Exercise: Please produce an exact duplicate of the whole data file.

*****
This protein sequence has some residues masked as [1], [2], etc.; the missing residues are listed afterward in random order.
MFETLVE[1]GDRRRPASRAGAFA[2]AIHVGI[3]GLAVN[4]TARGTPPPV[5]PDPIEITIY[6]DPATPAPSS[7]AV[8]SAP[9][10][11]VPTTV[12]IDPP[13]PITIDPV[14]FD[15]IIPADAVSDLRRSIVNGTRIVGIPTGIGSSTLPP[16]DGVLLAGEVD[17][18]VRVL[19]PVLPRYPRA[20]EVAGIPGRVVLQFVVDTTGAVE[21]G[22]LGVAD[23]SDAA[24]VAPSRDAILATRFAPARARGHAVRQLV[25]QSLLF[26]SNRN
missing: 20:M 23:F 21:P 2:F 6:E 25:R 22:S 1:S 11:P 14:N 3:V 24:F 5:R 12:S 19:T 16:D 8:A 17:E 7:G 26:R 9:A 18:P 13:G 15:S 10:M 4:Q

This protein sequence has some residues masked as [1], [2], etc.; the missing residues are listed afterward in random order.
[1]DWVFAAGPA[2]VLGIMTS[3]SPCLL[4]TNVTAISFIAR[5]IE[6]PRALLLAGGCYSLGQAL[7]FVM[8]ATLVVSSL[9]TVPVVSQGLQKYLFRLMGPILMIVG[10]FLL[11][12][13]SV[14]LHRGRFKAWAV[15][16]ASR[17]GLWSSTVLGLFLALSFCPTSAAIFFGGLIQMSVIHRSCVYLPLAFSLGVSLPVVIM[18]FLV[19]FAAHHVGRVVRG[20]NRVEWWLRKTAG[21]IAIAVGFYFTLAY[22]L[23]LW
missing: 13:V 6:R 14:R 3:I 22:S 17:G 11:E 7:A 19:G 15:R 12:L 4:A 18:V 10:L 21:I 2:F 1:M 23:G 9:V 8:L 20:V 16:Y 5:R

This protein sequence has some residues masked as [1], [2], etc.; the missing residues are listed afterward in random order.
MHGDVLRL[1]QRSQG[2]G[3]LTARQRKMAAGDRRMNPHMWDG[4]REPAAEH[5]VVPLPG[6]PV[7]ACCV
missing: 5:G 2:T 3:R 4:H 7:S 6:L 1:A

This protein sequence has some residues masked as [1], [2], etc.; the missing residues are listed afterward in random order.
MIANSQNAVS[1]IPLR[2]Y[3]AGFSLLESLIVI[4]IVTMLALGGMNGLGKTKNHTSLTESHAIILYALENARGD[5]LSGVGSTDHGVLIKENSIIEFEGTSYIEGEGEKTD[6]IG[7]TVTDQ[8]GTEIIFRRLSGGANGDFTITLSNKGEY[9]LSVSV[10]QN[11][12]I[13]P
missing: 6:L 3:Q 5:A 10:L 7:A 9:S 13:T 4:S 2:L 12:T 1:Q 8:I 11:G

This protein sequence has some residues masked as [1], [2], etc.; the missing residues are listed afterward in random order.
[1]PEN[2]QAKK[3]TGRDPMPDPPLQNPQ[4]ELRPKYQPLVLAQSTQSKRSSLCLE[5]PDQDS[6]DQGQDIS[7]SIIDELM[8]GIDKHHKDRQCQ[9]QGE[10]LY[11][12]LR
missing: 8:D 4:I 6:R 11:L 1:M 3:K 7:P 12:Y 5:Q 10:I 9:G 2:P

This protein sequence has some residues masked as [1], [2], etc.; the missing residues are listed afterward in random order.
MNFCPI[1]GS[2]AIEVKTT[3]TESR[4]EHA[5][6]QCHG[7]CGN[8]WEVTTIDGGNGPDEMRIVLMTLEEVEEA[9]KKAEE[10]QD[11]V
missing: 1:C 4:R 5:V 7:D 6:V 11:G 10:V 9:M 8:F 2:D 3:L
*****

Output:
This protein sequence has some residues masked as [1], [2], etc.; the missing residues are listed afterward in random order.
MFETLVE[1]GDRRRPASRAGAFA[2]AIHVGI[3]GLAVN[4]TARGTPPPV[5]PDPIEITIY[6]DPATPAPSS[7]AV[8]SAP[9][10][11]VPTTV[12]IDPP[13]PITIDPV[14]FD[15]IIPADAVSDLRRSIVNGTRIVGIPTGIGSSTLPP[16]DGVLLAGEVD[17][18]VRVL[19]PVLPRYPRA[20]EVAGIPGRVVLQFVVDTTGAVE[21]G[22]LGVAD[23]SDAA[24]VAPSRDAILATRFAPARARGHAVRQLV[25]QSLLF[26]SNRN
missing: 20:M 23:F 21:P 2:F 6:E 25:R 22:S 1:S 11:P 14:N 3:V 24:F 5:R 12:S 19:T 16:D 8:A 17:E 7:G 26:R 9:A 18:P 13:G 15:S 10:M 4:Q

This protein sequence has some residues masked as [1], [2], etc.; the missing residues are listed afterward in random order.
[1]DWVFAAGPA[2]VLGIMTS[3]SPCLL[4]TNVTAISFIAR[5]IE[6]PRALLLAGGCYSLGQAL[7]FVM[8]ATLVVSSL[9]TVPVVSQGLQKYLFRLMGPILMIVG[10]FLL[11][12][13]SV[14]LHRGRFKAWAV[15][16]ASR[17]GLWSSTVLGLFLALSFCPTSAAIFFGGLIQMSVIHRSCVYLPLAFSLGVSLPVVIM[18]FLV[19]FAAHHVGRVVRG[20]NRVEWWLRKTAG[21]IAIAVGFYFTLAY[22]L[23]LW
missing: 13:V 6:R 14:R 3:I 22:S 17:G 11:E 7:A 19:G 15:R 12:L 4:A 18:V 10:L 21:I 2:F 1:M 23:G 9:V 8:L 20:V 16:Y 5:R

This protein sequence has some residues masked as [1], [2], etc.; the missing residues are listed afterward in random order.
MHGDVLRL[1]QRSQG[2]G[3]LTARQRKMAAGDRRMNPHMWDG[4]REPAAEH[5]VVPLPG[6]PV[7]ACCV
missing: 5:G 2:T 3:R 4:H 7:S 6:L 1:A

This protein sequence has some residues masked as [1], [2], etc.; the missing residues are listed afterward in random order.
MIANSQNAVS[1]IPLR[2]Y[3]AGFSLLESLIVI[4]IVTMLALGGMNGLGKTKNHTSLTESHAIILYALENARGD[5]LSGVGSTDHGVLIKENSIIEFEGTSYIEGEGEKTD[6]IG[7]TVTDQ[8]GTEIIFRRLSGGANGDFTITLSNKGEY[9]LSVSV[10]QN[11][12]I[13]P
missing: 6:L 3:Q 5:A 10:L 7:A 9:S 13:T 4:S 2:L 12:T 1:Q 8:I 11:G

This protein sequence has some residues masked as [1], [2], etc.; the missing residues are listed afterward in random order.
[1]PEN[2]QAKK[3]TGRDPMPDPPLQNPQ[4]ELRPKYQPLVLAQSTQSKRSSLCLE[5]PDQDS[6]DQGQDIS[7]SIIDELM[8]GIDKHHKDRQCQ[9]QGE[10]LY[11][12]LR
missing: 8:D 4:I 6:R 11:L 1:M 3:K 7:P 12:Y 5:Q 10:I 9:G 2:P

This protein sequence has some residues masked as [1], [2], etc.; the missing residues are listed afterward in random order.
MNFCPI[1]GS[2]AIEVKTT[3]TESR[4]EHA[5][6]QCHG[7]CGN[8]WEVTTIDGGNGPDEMRIVLMTLEEVEEA[9]KKAEE[10]QD[11]V
missing: 1:C 4:R 5:V 7:D 6:V 11:G 10:V 9:M 8:F 2:D 3:L